Saudi Arabia is the largest economy in the Gulf Region which is deeply dependent on the export of petroleum. Oil accounts for 62% of government revenue and 44% of GDP in the country (“Saudi Arabia – Market Overview”). The oil price had been slowly rebounding from a collapse in 2014. However, political tensions and budget deficits will force economic growth to remain around 1.5% and are projected to grow to 2.3% in 2019 (“Saudi Arabia Economic Outlook”). Saudi Arabia recently announced its 2018 budget which is a record $261 billion with a projected revenue of $209 billion. It is an indication that the country is expecting significant revenue growth in the upcoming years from economic diversification and expansion with an optimistic 3.7% GDP increase from non-oil sectors. The kingdom will increase domestic revenue by implementing value added taxes and additional fees (Wald).
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Since petroleum is a commodity which has been experiencing volatile conditions affected by geopolitical and environmental factors, the Saudi Arabian government is attempting to use the massive funds obtained from exports to reinvest into the national economy. Through a broad spectrum program known as Vision 2030, the government is attempting to revitalize and form whole new economic or production sectors as well as invest in infrastructure and human capital. This is known as the process of diversifying the national economy which would allow it to remain flexible (“Beyond Oil: Saudi Arabia’s 2030 Economic Vision”). It helps protect against future crises as well as preparing the country as the modern global economy evolves in new sectors. The vision contains both long-term and short-term objectives. Despite an overwhelming support for the policy program, it maintains some level of economic controversy as it requires aggressive spending in a time of relatively low oil export profits. Many of the objectives are seen as unachievable or require such rapid economic shifts that it may have a profound destabilizing effect.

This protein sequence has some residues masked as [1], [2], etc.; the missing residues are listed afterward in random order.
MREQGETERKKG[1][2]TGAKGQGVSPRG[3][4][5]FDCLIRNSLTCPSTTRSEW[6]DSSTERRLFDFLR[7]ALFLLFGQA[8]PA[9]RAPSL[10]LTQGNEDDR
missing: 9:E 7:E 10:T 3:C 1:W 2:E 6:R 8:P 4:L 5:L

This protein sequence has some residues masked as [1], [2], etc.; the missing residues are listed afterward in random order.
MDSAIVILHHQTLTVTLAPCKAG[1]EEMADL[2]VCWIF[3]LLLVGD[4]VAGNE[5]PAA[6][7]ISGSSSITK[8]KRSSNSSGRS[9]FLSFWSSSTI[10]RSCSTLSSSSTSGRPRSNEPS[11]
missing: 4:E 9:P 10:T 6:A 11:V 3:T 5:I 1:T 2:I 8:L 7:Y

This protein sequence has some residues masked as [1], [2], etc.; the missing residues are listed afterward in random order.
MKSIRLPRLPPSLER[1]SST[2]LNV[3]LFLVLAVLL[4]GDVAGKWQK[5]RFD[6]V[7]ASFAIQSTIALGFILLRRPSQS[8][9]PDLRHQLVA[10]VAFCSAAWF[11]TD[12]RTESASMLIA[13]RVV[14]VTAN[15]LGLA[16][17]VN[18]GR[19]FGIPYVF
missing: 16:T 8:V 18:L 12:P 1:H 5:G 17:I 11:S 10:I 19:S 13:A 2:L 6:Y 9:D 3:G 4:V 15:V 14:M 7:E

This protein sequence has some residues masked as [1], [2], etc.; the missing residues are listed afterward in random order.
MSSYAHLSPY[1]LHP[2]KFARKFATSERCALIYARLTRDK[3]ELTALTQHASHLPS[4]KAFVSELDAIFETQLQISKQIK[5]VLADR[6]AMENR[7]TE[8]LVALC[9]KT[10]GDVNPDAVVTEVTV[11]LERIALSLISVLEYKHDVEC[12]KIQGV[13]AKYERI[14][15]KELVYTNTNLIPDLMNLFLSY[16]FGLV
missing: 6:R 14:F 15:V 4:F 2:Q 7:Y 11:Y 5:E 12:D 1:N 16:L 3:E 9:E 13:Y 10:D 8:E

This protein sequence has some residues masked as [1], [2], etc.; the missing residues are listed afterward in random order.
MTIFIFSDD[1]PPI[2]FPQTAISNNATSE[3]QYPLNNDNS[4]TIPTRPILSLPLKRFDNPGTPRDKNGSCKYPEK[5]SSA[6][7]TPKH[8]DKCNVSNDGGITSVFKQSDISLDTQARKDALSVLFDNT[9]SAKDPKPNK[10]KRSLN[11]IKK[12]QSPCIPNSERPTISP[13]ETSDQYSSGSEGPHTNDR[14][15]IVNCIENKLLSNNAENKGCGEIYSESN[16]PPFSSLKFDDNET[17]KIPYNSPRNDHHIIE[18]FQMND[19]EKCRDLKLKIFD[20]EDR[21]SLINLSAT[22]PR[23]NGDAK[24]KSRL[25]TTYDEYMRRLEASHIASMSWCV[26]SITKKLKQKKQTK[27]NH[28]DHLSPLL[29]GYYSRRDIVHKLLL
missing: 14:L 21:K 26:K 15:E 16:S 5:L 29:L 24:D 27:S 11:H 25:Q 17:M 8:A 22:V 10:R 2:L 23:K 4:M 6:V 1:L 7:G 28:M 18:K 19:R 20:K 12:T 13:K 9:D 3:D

There are a number of sectors which Saudi Arabia will seek to expand in the next decade to diversify its economy. There will be substantial investment in other industries such as mining, metallurgy, and petrochemicals. The country’s natural resource deposits outside of the oil and natural gas industries are underdeveloped. Expansion in these sectors could potentially triple their value by providing over 500,000 new jobs and increasing the GDP by $30 billion. Also, Saudi Arabia is attempting to expand manufacturing since the country currently heavily depends on the import of physical goods to fulfill demand. This aspect will focus on commercial market products as well as supplies for industries. It will result in job creation as well as legal and investment protections that will overcome challenges to supply chain and international trade procedures (McKinsey Global Institute).
Saudi Arabia is actively focusing on ensuring the well-being of its population through the creation of a productive and skilled labor force. Sectors which require human participation will be expanded through investment into retail markets, tourism and hospitality, and public services such as healthcare. It is estimated that combined these areas which have been neglected during the years of the crisis could produce millions of job positions and stimulate domestic economic spending. The challenges of the budget deficit that the country has been facing present difficulties in financing the expansion of the economy. The government will attempt to generate funding by attracting foreign investment. For example, the national oil giant Saudi Aramco will host an initial public offering (IPO) for 5% and create a sovereign wealth fund of $2 trillion for the country’s investment activities (“Saudi Arabia: Market Profile”). These reforms will present countless opportunities for the Saudi economy in the 21st century.
“Beyond Oil: Saudi Arabia’s 2030 Economic Vision.” Al Jazeera. 2017, Web.
McKinsey Global Institute. “Saudi Arabia Beyond Oil: The Investment and Productivity Transformation.” McKinsey & Company. 2015, Web.
“Saudi Arabia Economic Outlook.” Focus Economics. 2017, Web.
“Saudi Arabia: Market Overview.” export.gov, 2017, Web.
Wald, Ellen. “Saudi Arabia’s 2018 Budget Is The Country’s Largest Ever.” Forbes. 2017, Web.